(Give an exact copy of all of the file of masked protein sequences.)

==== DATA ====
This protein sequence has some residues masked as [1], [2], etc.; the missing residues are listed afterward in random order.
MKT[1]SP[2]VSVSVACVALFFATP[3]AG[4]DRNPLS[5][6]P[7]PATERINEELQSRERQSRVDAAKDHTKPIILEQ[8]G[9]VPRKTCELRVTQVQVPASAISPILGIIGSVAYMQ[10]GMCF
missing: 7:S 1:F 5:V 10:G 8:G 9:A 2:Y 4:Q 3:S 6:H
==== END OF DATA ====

This protein sequence has some residues masked as [1], [2], etc.; the missing residues are listed afterward in random order.
MKT[1]SP[2]VSVSVACVALFFATP[3]AG[4]DRNPLS[5][6]P[7]PATERINEELQSRERQSRVDAAKDHTKPIILEQ[8]G[9]VPRKTCELRVTQVQVPASAISPILGIIGSVAYMQ[10]GMCF
missing: 7:S 1:F 5:V 10:G 8:G 9:A 2:Y 4:Q 3:S 6:H